There are 65 results for "Sir Bernard Hogan-Howe "
The brother of murdered teenager Stephen Lawrence has said he would agree to take part in a probe into police records following a damning report which found that officers spied on his family.
Metropolitan Police Commissioner Sir Bernard Hogan-Howe plans to appoint an "independent multi-disciplinary team" to search the force's archives for any available evidence for a public inquiry into undercover policing.
Speaking to the BBC, Stuart Lawrence said: "I reserve judgment until I hear who he's tried to employ to try to do this job and I wouldn't mind being part of the team myself to ensure the job is done".
The mother of murdered teenager Stephen Lawrence has demanded the Metropolitan police chief take "decisive action" after a damning report found officers had spied on her family.
Baroness Lawrence has urged Sir Bernard Hogan-Howe to co-operate fully with the judicial inquiry ordered by the Home Secretary following the Ellison review's "devastating" revelations, in a letter seen by the BBC.
A report by barrister Mark Ellison QC published this week found that one of the officers on the original investigation into Stephen's death, detective sergeant John Davidson, may have acted corruptly.
It was claimed that Davidson had admitted having a "corrupt connection" with Clifford Norris, the gangland boss father of David Norris, who was finally convicted of Stephen's murder in 2012.
The head of the Metropolitan Police said it is vital police take action on the allegations resulting from the Ellison report into Stephen Lawrence's murder investigation.
The report concluded that a "police spy" had been working within the Lawrence family camp and that one of the officers in the original murder investigation may have acted corruptly.
Sir Bernard Hogan-Howe said: "This sort of allegation shocks me, it shocks my colleagues and it clearly shocked the public so it is vital that we take it seriously and do something about it."
Metropolitan Police Commissioner Sir Bernard Hogan-Howe has told ITV News that it was "pretty awful" to hear the findings of the report into Stephen Lawrence's murder investigation.
"As a professional police officer and then to see the reaction of Mr and Mrs Lawrence who were clearly distraught by what it had heard having lost their son so many years ago, at any level, human or professional, it is pretty awful to hear that list of terrible events," he said.
The head of the IPCC has apologised to the Lawrence family for the police watchdog's part in prolonging the "family's search for the truth".
Metropolitan Police Commissioner Bernard Hogan-Howe has said the publication of yesterday's Ellison Report was one of his "worst days" he has seen as a police officer.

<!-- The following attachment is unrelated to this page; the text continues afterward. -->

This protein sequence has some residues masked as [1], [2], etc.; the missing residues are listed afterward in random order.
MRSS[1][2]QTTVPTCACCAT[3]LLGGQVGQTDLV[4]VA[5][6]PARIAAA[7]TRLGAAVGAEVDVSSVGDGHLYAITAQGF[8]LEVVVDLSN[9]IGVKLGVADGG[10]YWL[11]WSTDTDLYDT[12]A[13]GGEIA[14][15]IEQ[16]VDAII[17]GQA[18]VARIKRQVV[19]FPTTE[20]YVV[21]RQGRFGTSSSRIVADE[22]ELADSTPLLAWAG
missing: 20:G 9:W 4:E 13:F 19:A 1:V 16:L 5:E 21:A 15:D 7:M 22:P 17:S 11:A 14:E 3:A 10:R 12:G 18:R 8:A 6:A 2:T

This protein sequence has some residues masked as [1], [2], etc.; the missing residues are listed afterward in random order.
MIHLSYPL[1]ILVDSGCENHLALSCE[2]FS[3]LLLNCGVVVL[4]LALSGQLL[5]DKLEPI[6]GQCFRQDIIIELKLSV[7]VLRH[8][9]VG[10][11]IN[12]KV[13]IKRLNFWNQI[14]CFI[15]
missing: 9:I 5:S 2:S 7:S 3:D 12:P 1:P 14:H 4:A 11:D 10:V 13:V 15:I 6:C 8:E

The report concluded that evidence of police corruption had been found in the case of murdered black teenager Stephen Lawrence.
Mr Hoga-Howe told The Evening Standard: "This was a devastating report for the Metropolitan Police and one of the worst days that I have seen as a police officer.
“To see Neville and Doreen Lawrence struggling through their tears was awful. The Met has come to know them well and I have enormous respect for their quiet dignity and powerful determination to see justice, which I share.
“I cannot rewrite history and the events of the past but I do have a responsibility to ensure the trust and the confidence of the people of London in the Met now and in the future. This will need a considered response to meet head-on the concerns that have been expressed in yesterday’s report.”
Britain's most senior police officer, speaking after the sentencing of Pc Keith Wallis, said that the officer - who is one year away from retirement - would now be the subject of a misconduct process "as soon as possible".
– Metropolitan Police Commissioner Sir Bernard Hogan-Howe
Pc Wallis's actions have clearly fallen way below the standards that me, my fellow police officers and the public demand.
I expect my officers to serve the public without fear or favour. Where officers break the law they must expect to be held to account and answer for what they have done.
Yesterday I apologised personally to Mr Mitchell that an MPS officer clearly lied about seeing him behaving in a certain manner.
Today, I apologise to the public for Pc Wallis's behaviour.
Two officers from the DPG have received final written warnings and a third officer has undergone management action in relation to inappropriate comments, the Met confirmed.
Wallis, along with four other officers from DPG, will be the subject of gross misconduct hearings due to start at the end of the month.
A police statement warning those who would provoke trouble at a vigil being held by Mark Duggan's family follows concerns that the crowds would clash with football fans going to see Tottenham Hotspur play Crystal Palace, but the match is set to go ahead at 3pm.
On Thursday Britain's most senior police officer and Prime Minister David Cameron both urged supporters to remain calm at the vigil.
The commissioner of the Metropolitan Police, Sir Bernard Hogan-Howe, thanked the Duggan family for their public calls for peace.
He said: "A vigil is to commemorate Mark Duggan's death, that's what the vigil is about."It's a terrible tragedy that someone's lost a life in this case, and clearly the family want to register, I believe, their protest about the outcome of the inquest."